Best Answer

Neither the acceleration nor the velocity of the ball will be zero during its flight.

The motion of a kicked soccer ball is actually rather complex, and we'll have to simplify the system a bit and make some assumptions if we're going to be able to talk about it here without using advanced mathematics or complex computer simulations.

So let's get those simplifications and assumptions out of the way, shall we?

We will ignore the effects of the air on the ball. In other words, we're assuming the ball is traveling through a vacuum. This is important for two reasons. One is we can assume the ball's horizontal velocity doesn't change from the moment it leaves the player's foot to the moment it lands in the back of the net or the goal tender's hands. This is because we're ignoring the effects of air resistance.

The second is we can forget about the cool "bending" tricks that great players (like Beckham) can make the ball do by putting spin on it. So, for our discussion, the ball moves in two dimensions: the vertical (the y direction) and the horizontal (the x direction). We can ignore the third direction: the z direction. Hence, the ball follows a perfect parabolic arc in one plane.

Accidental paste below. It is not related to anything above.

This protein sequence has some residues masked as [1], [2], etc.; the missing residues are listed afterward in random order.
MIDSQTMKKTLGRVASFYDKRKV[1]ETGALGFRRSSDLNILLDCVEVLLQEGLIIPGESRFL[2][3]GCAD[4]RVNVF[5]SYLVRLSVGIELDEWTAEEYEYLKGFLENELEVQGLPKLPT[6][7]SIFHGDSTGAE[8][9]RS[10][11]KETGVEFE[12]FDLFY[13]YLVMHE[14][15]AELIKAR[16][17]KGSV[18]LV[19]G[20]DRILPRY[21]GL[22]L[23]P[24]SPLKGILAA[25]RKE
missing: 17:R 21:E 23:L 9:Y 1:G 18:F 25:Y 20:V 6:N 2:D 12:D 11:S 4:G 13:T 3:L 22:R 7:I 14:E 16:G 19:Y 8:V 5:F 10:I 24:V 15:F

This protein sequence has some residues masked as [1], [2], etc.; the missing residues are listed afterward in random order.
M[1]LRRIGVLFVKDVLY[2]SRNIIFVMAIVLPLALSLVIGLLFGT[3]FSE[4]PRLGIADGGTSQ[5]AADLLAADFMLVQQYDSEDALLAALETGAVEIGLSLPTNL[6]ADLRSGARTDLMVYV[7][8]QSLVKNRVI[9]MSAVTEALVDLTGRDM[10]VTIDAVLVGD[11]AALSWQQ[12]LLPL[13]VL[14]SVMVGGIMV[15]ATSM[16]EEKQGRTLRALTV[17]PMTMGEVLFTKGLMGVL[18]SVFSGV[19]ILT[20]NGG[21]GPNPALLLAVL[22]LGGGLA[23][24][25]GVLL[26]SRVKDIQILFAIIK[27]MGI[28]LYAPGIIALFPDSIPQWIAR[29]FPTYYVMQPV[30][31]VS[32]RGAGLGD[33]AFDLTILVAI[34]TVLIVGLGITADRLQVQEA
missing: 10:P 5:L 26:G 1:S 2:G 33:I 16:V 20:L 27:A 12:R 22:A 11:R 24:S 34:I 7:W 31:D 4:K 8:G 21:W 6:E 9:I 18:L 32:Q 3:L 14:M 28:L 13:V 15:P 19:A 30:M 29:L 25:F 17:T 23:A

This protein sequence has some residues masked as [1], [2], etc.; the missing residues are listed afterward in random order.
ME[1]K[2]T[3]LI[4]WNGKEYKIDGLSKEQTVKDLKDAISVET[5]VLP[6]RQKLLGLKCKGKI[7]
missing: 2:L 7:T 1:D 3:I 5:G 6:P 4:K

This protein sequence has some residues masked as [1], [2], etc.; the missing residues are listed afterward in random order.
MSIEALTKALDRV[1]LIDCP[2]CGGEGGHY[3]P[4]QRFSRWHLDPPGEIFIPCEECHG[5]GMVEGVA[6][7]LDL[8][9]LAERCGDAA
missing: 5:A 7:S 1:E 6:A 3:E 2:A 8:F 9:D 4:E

When the ball leaves the player's foot, it has an initial velocity that has both vertical and horizontal components. The horizontal component propels the ball down the field; the vertical component propels the ball up into the air. Let's look at the vertical component, first.

From the split second the ball leaves the player's foot, the ball experiences an acceleration in the downward direction. Yes, downward! Even though the ball is heading up, the acceleration it experiences is down! That is because the acceleration due to gravity is always pointed toward the center of the Earth -- in other words, DOWN! This causes the ball to slow down, but only in the vertical direction. The vertical velocity decreases until the ball reaches its apex, at which point the vertical velocity is zero. After it reaches its apex, the ball starts to accelerate downward. In other words, it picks up speed in the downward direction.

How about the horizontal component? Well, since we're ignoring air resistance, it doesn't change for the whole flight. No kidding. If the ball's horizontal velocity is 30 meters per second as it leaves the player's foot, it will be 30 meters per second for the whole flight. So, you can see that the vector sum of the vertical and horizontal components of the velocity is never zero, since there is always a non-zero horizontal component.